Andrea Bodkin, HC Link
This morning I co-presented a webinar with Kim Bergeron of Health Promotion Capacity Building at Public Health Ontario. We had a terrific crowd join us to talk about the importance of working intersectorally in a Health in All Policies approach.
I was excited about this topic for three reasons. Firstly it was great to work with Kim on this! Secondly, I think that the Health in All Policies approach is critical when we're looking at building healthy communities. So many of the policies that affect health lay outside of the health sector: everything from economic development, housing, transportation, education and many others impact the health of citizens and communities. Thirdly, it's for this very reason that we must work intersectorally: we must engage with the sectors outside of health who affect the policies that impact health.
Kim and I have been working in the areas of policy development and intersectoral collaboration for many years. When we started talking about some of the ways that facilitate this kind of collaboration, we decided to put them into a bit of a process or framework.
This isn't exactly a step-by-step process or map, rather it's a collection of the things that we've found to be important when working collaboratively. First of all, it's vital to get folks around the same table – whether it's a new or existing table, a real one or virtual one- just having everyone together creates opportunities for dialogue, synergy and collaboration. Using the Stakeholder Wheel can be helpful to identify who to bring to the table and in what capacity. In the course of those dialogues, develop a collective understanding of the problem or issue you are trying to address and potential solutions. From that, create a vision or goal statement capturing what you want to happen as a result of working together: what is the change that you want to see? I really like the exercise "1-2-4-all" from Liberating Structures as a way to create a collective vision. Creating a document to capture your collective understanding, vision, roles and responsibilities and scope of the project is an important way to ensure that all partners are on the same page and have committed to the project. A Terms of Reference or project charter can help. Tailoring key messages for particular audiences, including "what, so what, now what" and the actions that you want them to take is also important.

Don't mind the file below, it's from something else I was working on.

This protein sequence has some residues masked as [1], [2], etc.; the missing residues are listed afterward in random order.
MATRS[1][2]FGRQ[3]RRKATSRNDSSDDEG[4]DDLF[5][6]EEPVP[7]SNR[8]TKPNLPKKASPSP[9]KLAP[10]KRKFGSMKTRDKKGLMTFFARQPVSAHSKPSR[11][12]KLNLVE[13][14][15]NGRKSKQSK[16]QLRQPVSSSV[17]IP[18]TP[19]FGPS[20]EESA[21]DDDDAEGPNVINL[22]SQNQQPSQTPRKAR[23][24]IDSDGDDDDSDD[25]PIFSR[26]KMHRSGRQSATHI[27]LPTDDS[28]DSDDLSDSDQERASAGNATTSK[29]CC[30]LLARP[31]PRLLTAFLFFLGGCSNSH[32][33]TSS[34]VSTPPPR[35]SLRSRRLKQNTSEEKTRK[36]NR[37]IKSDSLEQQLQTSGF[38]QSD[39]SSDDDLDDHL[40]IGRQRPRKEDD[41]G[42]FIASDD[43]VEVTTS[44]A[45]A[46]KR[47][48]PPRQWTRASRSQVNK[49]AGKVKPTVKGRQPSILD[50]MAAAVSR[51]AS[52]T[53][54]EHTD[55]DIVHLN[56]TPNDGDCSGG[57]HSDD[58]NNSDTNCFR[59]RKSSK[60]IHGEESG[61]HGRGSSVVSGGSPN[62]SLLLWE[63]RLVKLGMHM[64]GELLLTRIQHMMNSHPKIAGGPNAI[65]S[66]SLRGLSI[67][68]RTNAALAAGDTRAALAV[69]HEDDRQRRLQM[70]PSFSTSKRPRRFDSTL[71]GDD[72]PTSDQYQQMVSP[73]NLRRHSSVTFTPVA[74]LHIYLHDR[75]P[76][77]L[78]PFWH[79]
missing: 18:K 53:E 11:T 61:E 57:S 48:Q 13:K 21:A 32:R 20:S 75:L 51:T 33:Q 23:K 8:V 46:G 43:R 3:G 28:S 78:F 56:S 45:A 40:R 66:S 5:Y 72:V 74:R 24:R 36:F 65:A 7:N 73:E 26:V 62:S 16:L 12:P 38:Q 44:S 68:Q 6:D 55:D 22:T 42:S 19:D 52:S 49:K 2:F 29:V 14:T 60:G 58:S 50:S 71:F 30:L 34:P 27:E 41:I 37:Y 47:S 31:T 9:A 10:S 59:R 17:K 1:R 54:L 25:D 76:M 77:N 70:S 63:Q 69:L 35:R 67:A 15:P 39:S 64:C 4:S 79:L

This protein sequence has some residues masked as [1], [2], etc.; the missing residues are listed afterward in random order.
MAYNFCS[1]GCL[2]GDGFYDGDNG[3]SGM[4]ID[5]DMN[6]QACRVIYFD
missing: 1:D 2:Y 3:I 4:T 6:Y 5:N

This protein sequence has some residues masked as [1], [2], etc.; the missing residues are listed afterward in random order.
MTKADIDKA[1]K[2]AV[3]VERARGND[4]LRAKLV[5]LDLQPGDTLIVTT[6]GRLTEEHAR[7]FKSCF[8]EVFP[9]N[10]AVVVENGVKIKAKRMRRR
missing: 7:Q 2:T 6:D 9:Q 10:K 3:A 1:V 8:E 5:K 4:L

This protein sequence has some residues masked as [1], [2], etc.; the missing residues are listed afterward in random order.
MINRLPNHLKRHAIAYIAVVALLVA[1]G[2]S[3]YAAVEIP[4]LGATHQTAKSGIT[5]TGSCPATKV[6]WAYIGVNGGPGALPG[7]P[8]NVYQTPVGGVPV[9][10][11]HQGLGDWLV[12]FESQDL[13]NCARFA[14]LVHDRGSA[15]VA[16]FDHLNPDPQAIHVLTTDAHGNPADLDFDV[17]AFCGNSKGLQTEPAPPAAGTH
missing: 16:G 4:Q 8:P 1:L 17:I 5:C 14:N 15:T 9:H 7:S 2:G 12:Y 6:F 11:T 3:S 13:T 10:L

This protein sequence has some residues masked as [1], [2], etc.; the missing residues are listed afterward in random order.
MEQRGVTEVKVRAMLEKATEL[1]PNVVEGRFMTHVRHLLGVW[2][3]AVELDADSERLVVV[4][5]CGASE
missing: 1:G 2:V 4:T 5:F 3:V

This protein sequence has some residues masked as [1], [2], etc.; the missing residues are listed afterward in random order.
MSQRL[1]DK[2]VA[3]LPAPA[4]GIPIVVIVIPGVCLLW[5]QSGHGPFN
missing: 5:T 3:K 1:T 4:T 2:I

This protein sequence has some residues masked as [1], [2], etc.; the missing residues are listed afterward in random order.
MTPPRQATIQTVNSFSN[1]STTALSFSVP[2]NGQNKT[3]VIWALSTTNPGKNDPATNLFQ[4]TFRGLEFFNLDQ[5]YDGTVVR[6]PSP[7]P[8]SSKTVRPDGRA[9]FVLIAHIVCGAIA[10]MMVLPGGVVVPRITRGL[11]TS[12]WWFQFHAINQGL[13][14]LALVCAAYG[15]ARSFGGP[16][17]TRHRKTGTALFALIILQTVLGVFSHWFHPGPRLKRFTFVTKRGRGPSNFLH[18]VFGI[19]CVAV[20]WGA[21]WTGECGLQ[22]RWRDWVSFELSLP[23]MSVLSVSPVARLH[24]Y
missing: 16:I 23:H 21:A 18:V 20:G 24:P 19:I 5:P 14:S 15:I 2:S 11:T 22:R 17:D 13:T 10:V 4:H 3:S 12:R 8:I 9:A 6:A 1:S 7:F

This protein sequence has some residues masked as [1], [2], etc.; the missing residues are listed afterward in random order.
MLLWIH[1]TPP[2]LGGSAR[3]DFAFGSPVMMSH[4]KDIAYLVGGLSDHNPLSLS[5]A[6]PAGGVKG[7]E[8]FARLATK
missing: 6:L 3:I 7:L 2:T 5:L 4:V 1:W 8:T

I'd love to hear your experiences of working intersectorally in the area of policy! What worked well for you? Did you experience challenges? What happened as a result of your collaboration? Use the comment box below to share your stories.